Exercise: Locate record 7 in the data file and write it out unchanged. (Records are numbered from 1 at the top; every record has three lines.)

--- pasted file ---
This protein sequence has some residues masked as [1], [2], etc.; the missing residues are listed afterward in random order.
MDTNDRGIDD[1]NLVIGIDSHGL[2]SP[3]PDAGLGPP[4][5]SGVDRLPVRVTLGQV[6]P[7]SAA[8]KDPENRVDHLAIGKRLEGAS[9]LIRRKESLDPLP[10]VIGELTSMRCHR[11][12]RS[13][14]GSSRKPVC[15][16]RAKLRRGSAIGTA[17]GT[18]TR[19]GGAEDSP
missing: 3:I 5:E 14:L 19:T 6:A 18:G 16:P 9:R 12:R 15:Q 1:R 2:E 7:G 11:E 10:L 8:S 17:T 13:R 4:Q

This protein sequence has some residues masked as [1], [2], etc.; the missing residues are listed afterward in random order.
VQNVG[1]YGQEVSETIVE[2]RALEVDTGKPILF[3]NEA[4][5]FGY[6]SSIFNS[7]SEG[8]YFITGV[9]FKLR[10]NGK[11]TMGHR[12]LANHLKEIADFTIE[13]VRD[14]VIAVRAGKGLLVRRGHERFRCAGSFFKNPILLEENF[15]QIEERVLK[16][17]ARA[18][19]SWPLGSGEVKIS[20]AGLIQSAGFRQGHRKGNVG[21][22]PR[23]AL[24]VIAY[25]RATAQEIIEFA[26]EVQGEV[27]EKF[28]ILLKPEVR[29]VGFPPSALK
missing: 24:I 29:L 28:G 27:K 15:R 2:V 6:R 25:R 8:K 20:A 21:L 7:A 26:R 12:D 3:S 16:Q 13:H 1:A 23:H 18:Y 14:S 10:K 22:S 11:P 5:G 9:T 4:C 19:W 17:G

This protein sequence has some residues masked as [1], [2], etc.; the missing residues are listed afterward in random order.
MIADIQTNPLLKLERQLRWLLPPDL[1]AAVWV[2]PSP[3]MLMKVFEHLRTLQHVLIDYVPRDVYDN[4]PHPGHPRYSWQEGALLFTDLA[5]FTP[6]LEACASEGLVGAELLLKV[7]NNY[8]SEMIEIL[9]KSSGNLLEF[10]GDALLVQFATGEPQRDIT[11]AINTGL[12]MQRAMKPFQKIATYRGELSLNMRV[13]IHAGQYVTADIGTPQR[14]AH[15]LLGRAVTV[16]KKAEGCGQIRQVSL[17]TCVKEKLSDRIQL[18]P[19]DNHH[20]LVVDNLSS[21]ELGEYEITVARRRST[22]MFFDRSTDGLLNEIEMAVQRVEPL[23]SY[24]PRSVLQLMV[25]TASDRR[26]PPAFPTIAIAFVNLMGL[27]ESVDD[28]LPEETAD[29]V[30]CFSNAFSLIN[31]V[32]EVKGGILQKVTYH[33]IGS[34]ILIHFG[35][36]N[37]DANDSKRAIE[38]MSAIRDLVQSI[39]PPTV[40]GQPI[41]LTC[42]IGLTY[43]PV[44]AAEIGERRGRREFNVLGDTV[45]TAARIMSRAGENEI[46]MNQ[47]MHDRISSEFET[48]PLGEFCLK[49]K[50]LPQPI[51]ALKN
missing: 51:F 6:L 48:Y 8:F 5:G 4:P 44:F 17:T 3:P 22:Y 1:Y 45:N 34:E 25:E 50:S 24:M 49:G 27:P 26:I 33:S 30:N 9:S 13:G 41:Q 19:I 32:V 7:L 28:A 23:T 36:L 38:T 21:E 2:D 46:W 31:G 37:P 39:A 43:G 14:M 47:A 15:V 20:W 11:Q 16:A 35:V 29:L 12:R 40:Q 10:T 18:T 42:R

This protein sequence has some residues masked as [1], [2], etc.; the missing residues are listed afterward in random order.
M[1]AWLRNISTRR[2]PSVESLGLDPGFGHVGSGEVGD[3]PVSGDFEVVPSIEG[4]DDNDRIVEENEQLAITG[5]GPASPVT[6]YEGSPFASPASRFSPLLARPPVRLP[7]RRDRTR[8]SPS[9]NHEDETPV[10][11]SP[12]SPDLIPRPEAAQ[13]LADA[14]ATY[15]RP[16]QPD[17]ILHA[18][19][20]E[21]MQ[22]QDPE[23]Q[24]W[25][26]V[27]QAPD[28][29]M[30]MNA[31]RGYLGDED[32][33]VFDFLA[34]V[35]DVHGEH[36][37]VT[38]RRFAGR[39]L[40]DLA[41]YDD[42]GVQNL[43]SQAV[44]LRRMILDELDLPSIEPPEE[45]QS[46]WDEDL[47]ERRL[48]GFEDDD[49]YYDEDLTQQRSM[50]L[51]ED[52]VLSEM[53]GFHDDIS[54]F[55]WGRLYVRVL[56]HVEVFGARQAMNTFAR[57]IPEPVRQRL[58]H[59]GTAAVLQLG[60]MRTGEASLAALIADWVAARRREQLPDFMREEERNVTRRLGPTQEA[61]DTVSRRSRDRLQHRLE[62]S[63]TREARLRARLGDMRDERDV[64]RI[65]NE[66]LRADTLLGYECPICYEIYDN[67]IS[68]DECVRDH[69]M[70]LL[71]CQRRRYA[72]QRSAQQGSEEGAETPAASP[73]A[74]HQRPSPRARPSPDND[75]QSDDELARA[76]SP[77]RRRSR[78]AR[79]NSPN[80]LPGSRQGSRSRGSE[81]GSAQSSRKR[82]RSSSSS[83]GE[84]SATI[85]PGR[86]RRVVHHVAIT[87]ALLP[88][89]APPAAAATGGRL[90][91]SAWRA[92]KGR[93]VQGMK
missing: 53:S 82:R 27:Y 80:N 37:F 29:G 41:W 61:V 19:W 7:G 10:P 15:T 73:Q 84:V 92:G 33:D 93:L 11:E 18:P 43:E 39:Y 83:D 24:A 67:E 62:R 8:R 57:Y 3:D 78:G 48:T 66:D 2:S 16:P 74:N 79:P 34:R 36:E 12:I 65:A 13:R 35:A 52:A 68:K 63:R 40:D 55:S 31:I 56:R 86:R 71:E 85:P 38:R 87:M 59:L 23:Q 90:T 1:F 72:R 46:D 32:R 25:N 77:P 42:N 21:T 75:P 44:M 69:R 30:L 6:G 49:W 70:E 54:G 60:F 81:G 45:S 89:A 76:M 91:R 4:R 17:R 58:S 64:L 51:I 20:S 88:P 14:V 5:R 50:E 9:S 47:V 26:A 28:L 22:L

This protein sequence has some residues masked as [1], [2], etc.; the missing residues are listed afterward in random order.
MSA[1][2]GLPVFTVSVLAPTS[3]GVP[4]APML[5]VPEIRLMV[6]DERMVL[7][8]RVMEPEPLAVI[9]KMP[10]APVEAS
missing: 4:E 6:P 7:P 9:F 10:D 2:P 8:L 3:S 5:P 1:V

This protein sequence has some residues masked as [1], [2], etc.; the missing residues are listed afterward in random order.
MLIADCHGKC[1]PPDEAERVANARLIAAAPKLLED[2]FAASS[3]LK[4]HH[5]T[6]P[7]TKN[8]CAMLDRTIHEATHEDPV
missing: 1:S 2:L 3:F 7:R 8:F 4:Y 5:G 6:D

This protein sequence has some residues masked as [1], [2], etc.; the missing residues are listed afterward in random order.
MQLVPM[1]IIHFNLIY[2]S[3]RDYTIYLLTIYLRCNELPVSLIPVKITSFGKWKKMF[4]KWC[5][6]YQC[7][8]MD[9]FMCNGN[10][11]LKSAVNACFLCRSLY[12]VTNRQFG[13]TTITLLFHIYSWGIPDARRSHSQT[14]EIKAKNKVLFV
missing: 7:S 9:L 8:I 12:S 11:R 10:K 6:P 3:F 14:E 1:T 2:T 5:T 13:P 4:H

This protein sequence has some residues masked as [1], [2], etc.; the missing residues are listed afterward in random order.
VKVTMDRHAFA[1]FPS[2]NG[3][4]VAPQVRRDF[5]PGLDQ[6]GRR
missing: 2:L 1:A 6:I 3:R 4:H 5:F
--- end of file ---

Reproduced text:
This protein sequence has some residues masked as [1], [2], etc.; the missing residues are listed afterward in random order.
MQLVPM[1]IIHFNLIY[2]S[3]RDYTIYLLTIYLRCNELPVSLIPVKITSFGKWKKMF[4]KWC[5][6]YQC[7][8]MD[9]FMCNGN[10][11]LKSAVNACFLCRSLY[12]VTNRQFG[13]TTITLLFHIYSWGIPDARRSHSQT[14]EIKAKNKVLFV
missing: 7:S 9:L 8:I 12:S 11:R 10:K 6:P 3:F 14:E 1:T 2:T 5:T 13:P 4:H